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Christie’s 20th Century Evening Sale Nets $413 Million

The New York evening auctions concluded on Thursday night with Christie’s 20th Century Evening Sale, achieving a total of $413 million, comfortably within its pre-sale estimate range of $342 million to $497 million.

Highlights of the Auction

The brisk, 64-lot sale featured notable pieces by renowned artists, including a David Hockney painting once owned by television producer Norman Lear, which fetched $28.6 million, and a Vincent van Gogh work that sold for $33.2 million.

Market Insights

Despite a lineup featuring established artists like Pablo Picasso, Gerhard Richter, Claude Monet, and Andy Warhol, some art advisers felt the sale lacked cohesion. Only one of the guaranteed lots was backed by the house, indicating a mixed sentiment among collectors.

Record-Breaking Sales

Several records were set during the auction, including André Kertész’s photograph Satiric Dancer and Alexander Archipenko’s sculpture Woman Combing Her Hair. These successes underscored the growing prominence of early 20th-century photography and sculpture in premier auctions.

Mixed Results

While some lots soared, others faltered. Works by Isamu Noguchi, Richard Diebenkorn, and Joan Mitchell failed to find buyers initially. However, Joseph Cornell’s Untitled (Medici Prince Variant) was eventually sold post-auction, highlighting the unpredictability of the market.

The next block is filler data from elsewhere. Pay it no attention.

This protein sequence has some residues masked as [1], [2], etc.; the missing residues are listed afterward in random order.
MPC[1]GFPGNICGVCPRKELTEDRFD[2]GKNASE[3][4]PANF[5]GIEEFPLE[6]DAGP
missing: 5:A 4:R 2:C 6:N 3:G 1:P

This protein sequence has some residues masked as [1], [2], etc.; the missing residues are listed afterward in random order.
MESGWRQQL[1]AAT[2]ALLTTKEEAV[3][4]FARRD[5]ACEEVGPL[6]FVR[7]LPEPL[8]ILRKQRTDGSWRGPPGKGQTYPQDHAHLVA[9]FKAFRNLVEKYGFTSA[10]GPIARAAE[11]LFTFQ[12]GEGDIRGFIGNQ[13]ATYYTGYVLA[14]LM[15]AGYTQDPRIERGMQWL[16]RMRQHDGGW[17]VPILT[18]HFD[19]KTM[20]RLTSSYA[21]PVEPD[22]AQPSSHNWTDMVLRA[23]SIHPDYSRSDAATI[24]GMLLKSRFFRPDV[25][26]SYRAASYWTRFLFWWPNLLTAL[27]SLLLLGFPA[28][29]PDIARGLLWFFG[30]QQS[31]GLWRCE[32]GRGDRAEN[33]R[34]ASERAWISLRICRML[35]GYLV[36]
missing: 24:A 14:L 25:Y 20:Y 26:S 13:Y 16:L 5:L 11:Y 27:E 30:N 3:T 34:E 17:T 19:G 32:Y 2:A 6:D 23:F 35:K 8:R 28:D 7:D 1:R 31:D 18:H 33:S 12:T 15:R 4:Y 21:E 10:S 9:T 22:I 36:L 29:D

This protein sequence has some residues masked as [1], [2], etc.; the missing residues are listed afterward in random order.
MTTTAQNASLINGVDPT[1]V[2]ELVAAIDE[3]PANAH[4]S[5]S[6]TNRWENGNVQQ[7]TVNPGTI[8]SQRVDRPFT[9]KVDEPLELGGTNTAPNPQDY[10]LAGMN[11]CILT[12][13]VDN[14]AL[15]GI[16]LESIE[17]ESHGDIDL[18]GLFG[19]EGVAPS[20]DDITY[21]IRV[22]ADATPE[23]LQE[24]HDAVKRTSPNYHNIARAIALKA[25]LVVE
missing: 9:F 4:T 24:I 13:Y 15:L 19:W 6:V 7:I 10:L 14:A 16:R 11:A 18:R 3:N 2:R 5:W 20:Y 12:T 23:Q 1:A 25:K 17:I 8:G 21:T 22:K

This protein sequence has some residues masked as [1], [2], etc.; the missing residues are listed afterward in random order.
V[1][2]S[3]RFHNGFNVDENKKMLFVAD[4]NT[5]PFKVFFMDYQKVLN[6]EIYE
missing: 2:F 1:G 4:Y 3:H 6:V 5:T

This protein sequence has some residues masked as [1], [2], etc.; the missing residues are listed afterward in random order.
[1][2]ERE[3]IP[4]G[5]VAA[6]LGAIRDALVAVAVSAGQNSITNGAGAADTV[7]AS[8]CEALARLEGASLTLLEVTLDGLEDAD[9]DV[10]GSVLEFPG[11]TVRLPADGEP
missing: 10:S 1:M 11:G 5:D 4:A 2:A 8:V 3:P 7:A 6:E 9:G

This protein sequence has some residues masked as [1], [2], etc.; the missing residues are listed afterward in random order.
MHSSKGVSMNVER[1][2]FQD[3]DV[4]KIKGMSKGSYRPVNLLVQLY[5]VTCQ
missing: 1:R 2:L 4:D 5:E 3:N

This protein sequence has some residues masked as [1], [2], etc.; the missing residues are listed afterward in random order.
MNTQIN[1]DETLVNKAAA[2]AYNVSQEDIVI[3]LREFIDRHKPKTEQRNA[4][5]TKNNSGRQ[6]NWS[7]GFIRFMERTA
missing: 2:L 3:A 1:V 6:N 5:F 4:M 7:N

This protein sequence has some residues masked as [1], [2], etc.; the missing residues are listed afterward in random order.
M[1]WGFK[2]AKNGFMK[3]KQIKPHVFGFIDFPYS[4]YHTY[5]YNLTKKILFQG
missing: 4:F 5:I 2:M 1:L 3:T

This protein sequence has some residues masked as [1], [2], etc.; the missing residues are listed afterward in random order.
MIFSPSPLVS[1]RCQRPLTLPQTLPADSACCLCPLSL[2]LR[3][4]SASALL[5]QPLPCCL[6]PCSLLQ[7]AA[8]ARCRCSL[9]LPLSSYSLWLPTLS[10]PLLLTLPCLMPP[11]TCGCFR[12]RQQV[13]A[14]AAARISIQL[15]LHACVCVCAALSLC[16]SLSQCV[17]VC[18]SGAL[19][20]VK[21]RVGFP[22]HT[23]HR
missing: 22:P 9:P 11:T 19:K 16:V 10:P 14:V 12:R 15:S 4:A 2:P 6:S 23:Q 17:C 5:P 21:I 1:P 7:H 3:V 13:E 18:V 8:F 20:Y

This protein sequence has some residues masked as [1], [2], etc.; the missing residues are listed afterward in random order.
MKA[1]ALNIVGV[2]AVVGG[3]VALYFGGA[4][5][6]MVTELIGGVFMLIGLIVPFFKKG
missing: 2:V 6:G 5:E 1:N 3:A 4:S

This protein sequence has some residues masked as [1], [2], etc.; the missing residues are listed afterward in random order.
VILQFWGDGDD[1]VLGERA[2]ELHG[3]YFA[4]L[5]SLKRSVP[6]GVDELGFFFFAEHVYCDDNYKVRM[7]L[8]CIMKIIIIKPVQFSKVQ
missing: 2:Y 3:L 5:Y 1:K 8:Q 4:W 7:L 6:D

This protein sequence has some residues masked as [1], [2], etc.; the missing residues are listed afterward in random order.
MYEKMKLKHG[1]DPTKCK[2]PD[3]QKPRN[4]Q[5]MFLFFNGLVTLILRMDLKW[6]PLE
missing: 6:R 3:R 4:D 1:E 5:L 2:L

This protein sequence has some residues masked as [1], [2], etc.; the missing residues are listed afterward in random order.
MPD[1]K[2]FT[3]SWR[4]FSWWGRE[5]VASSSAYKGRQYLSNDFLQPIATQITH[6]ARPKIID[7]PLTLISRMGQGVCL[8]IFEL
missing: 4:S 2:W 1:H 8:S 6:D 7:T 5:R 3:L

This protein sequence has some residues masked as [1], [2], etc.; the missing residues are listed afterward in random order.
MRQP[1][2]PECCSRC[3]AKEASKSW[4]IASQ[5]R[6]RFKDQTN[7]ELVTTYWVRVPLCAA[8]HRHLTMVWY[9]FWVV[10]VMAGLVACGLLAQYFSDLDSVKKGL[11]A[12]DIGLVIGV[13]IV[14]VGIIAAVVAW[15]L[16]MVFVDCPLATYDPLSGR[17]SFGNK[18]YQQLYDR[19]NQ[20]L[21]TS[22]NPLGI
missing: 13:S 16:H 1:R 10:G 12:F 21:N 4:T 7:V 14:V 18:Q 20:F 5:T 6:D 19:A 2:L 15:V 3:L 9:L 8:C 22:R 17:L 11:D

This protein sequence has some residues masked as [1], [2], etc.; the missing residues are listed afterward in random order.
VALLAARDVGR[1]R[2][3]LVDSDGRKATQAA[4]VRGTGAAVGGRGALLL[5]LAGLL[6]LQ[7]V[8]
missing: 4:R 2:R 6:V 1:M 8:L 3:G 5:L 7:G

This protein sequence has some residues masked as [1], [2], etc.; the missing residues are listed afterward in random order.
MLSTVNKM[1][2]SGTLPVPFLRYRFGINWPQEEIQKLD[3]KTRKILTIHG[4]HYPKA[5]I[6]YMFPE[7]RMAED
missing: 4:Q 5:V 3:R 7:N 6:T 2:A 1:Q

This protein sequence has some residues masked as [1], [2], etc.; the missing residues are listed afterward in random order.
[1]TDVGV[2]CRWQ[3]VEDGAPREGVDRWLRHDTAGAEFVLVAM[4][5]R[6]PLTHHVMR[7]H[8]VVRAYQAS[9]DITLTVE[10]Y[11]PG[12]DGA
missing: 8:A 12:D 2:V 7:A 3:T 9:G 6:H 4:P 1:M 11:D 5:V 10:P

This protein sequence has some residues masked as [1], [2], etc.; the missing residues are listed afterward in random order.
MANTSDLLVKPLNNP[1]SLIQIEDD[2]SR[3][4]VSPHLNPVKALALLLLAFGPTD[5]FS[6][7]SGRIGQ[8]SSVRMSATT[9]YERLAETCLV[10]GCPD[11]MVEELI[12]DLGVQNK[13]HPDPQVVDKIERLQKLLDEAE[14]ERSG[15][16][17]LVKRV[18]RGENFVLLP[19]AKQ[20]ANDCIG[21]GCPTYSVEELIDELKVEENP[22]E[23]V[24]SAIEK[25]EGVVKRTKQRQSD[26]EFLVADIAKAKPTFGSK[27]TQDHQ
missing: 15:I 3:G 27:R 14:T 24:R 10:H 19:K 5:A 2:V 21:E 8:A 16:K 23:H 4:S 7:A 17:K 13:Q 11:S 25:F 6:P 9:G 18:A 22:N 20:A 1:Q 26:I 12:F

Key Bidding Moments

Bidding for Georgia O’Keeffe’s Red Poppy started vigorously, achieving the low estimate within seconds. In contrast, Hockney’s A Lawn Being Sprinkled and van Gogh’s Coin de Jardin avec papillons saw lukewarm interest despite their high valuations.

David Hockney, A Lawn Being Sprinkled (1967)
David Hockney, A Lawn Being Sprinkled (1967) | courtesy: Christies

Market Analysis

Art advisers and experts commented on the lack of urgency among bidders, attributing it to the absence of standout masterpieces and a defensive posture adopted by auction houses. However, bargains were still found, such as Picasso’s Femme au chapeau assise, reflecting a dynamic market seeking value amidst uncertainty.

Pablo Picasso, Femme au chapeau assise (1971)| Courtesy: COURTESY CHRISTIE’S


The auction’s outcome reflects the nuanced state of the art market, characterised by both record-setting sales and subdued bidding. While economic uncertainties persist, the appetite for art remains, albeit with a discerning eye for value and quality.

Feature Image: Christie’s Global Head of Private Sales, Adrien Meyer, sells the top lot of the evening, Andy Warhol’s Flowers, 1964

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